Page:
A manager with good time-management skills will know that processing all the payments first will potentially alleviate the need for some of the red locks, reducing time spent on the property. Sweeping vacated units will always be a task that can be deferred until later, unless you’re lucky enough to be full and need the space right away. If that’s the case, then sweep and re-rent the unit as soon as possible!

5. A Great Attitude

Being positive and upbeat can take you much further than simply having skills alone, most of which can be taught anyway. Strive to present yourself in a positive manner. Display that “can-do” attitude to your customers and co-workers. Tenants will appreciate your willingness to do what it takes to make them happy, and your co-workers (and boss) will welcome your disposition to do what it takes to reach success.

6. A Desire to Keep Learning

Today’s self-storage manager needs to continually improve his skill set. This includes speaking and writing, revenue management, time management, and more. These are all skills that not only require learning but continual honing to stay sharp and effective.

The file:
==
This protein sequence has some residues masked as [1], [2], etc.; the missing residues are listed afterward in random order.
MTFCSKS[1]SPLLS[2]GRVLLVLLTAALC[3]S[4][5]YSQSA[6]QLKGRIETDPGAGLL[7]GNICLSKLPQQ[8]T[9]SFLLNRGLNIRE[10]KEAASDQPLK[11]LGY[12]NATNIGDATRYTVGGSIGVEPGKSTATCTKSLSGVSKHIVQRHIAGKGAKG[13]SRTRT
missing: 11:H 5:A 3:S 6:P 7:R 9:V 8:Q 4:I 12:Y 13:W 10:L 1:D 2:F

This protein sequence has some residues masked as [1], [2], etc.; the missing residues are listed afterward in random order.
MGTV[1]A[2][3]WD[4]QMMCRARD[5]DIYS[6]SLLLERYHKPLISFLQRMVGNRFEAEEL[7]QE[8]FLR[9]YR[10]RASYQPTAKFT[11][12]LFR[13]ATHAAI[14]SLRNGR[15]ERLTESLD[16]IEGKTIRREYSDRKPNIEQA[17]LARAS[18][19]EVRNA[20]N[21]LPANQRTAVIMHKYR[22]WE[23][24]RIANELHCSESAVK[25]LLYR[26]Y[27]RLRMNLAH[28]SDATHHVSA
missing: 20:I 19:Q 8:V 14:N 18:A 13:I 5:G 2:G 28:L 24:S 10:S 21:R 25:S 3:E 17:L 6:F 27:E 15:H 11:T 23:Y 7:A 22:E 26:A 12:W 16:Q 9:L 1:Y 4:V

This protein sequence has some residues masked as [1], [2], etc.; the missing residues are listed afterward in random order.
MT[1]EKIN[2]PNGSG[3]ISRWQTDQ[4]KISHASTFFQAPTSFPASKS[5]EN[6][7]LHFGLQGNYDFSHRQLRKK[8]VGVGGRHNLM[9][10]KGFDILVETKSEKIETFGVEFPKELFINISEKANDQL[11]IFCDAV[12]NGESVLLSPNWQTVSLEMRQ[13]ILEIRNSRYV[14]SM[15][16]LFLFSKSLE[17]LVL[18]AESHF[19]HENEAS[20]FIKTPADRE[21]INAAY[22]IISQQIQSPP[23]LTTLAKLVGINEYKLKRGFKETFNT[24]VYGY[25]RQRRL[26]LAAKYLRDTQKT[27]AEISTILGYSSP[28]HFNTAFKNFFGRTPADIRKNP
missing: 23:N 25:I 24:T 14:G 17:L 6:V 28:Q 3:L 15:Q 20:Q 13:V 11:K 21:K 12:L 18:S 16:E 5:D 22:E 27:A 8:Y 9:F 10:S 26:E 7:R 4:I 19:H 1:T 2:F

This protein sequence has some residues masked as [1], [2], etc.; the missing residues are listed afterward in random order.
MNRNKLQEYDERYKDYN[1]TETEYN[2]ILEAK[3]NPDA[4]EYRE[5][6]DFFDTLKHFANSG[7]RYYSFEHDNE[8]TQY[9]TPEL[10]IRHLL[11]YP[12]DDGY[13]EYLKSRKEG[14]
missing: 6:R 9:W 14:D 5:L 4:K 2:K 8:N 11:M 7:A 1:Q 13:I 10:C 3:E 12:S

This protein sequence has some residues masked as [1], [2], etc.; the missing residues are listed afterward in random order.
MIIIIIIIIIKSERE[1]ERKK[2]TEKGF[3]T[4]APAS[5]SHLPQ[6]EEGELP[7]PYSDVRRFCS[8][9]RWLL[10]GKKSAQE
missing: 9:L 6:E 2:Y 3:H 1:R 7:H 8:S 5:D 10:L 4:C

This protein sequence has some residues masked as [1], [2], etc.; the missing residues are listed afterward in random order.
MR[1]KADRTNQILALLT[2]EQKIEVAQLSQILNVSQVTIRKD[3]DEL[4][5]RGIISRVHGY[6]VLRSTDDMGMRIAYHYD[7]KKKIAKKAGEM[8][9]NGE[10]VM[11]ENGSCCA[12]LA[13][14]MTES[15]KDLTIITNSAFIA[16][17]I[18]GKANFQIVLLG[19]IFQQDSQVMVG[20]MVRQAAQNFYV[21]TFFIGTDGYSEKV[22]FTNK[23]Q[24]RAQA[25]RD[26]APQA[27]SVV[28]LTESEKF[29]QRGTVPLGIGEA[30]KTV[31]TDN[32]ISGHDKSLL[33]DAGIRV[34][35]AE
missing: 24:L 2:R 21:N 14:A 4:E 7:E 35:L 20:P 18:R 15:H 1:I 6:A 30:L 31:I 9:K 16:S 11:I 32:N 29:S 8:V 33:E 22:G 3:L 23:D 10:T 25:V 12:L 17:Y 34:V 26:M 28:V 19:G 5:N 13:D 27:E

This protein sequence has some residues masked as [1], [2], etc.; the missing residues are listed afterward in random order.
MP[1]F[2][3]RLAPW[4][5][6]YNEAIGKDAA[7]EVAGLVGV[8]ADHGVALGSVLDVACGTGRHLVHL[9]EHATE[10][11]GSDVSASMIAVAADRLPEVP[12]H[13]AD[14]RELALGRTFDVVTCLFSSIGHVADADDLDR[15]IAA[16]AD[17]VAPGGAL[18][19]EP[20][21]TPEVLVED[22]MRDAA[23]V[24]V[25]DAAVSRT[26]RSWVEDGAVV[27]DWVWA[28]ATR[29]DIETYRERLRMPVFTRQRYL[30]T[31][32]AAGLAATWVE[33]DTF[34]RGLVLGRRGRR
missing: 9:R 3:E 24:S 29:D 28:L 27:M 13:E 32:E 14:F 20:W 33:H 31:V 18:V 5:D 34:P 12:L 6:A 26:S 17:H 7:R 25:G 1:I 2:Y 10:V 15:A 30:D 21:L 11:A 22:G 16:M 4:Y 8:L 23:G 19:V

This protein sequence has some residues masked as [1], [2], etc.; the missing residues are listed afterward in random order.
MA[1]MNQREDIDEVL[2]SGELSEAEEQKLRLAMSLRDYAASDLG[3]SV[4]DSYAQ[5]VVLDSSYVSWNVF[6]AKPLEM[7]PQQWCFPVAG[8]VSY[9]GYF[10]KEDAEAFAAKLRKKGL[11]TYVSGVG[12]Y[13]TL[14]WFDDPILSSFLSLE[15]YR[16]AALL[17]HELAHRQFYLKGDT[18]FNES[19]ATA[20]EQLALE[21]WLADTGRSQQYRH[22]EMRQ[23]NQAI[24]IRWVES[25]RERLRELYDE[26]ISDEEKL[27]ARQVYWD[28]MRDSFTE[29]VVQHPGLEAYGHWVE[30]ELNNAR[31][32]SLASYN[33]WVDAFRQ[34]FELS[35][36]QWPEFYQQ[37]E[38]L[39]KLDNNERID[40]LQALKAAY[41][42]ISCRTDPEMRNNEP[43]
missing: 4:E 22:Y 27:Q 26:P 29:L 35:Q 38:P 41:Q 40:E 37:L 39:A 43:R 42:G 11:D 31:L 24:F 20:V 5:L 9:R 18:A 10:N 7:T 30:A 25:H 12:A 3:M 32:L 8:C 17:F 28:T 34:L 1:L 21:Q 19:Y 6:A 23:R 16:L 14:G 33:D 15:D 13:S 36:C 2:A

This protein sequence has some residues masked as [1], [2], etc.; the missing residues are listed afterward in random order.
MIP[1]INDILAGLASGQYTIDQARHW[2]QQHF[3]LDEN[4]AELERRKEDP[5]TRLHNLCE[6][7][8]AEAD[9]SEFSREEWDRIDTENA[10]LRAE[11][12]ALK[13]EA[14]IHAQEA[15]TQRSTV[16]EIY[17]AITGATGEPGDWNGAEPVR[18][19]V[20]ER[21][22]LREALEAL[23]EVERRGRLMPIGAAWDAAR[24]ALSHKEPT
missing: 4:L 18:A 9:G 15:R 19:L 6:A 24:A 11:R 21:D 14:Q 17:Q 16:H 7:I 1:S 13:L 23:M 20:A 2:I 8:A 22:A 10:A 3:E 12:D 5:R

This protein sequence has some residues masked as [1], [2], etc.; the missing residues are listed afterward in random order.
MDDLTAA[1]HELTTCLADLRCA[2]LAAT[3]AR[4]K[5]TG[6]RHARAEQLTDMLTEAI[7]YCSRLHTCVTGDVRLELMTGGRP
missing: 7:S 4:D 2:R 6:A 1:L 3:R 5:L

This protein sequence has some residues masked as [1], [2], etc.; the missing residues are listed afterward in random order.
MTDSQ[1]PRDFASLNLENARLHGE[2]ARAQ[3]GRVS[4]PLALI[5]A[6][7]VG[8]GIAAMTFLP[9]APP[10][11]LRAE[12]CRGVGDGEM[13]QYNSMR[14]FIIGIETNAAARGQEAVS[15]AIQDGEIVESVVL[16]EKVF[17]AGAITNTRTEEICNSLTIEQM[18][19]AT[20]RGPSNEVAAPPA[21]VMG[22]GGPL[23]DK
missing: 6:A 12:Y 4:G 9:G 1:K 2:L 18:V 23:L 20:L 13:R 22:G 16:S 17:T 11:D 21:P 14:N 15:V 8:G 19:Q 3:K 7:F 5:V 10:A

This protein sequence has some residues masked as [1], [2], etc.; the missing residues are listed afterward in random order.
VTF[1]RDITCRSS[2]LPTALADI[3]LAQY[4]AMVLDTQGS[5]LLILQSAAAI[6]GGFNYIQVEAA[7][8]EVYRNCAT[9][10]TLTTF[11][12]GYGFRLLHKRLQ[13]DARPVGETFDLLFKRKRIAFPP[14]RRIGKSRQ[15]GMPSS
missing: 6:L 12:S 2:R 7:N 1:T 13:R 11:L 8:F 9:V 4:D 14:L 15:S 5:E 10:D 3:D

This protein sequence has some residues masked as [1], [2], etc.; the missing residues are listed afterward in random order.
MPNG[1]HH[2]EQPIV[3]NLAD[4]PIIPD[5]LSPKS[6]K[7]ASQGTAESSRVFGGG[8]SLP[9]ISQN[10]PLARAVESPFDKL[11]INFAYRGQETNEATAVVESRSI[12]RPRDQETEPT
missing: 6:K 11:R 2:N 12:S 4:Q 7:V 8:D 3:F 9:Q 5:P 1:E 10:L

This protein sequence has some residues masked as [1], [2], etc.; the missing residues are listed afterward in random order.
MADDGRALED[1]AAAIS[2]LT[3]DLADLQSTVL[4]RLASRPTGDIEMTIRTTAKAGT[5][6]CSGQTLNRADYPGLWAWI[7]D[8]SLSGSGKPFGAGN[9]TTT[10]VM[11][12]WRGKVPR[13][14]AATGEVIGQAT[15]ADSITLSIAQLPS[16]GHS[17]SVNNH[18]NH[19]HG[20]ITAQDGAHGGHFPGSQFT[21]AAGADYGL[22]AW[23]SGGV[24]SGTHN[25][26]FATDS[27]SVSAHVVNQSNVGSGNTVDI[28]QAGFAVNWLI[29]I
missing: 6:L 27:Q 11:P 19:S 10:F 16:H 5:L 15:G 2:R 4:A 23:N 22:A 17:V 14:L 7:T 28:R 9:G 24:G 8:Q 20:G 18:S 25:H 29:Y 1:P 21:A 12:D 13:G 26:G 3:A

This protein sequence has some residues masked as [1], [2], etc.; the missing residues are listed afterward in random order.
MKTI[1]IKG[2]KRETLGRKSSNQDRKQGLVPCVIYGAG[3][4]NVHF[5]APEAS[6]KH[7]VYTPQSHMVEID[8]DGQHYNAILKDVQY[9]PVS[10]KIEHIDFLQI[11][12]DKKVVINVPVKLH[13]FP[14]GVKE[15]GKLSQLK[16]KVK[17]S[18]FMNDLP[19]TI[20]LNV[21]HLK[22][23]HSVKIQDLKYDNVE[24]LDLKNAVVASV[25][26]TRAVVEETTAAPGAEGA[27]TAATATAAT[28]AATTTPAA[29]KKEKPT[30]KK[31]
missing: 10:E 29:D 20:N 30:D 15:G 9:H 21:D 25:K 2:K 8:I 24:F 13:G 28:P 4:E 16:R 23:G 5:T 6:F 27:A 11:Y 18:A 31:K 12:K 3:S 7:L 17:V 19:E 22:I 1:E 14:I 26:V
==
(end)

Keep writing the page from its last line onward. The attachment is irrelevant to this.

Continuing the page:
Don’t be afraid to continue to learn. There’s always something new and inventive on the horizon in this industry, and the threat of being left behind with antiquated procedures and technology is very real. Stay abreast of the newest innovations and you’ll be less likely to be out of touch or in the cold when the next trend comes to town.

7. Honesty and Candor

Honesty is becoming a rare trait in today’s world. We’re beset on all sides by “he said, she said” scenarios. When you come across an individual who’s not only honest and transparent but straightforward and genuine (especially in a sales situation), you know you’ve found a rare gem. People are attracted to folks who are authentic.

In self-storage, we know people tend to store their belongings with the facility at which they feel comfortable and the manager they feel they can trust. Be that person. Be impeccable with your word and honest with the things you say. I doubt you’ll ever lose a sale because you weren’t smarmy or deceitful.

8. Consistency

Being consistent, but not rigid, is an asset to your self-storage facility. Lien laws and all other procedures rely on a certain level of constancy to remain intact. Having one rule for everyone is a great policy when enforcing late fees and the other regulations of your rental agreement. It’s hard for a customer who’s perpetually late in paying rent to argue against a late fee when you apply this rule to everyone. However, flexibility comes into play here, too. If a long-term customer comes upon some trouble and doesn’t pay on time, you may wish to waive his late fee this one time.

9. Sales Skills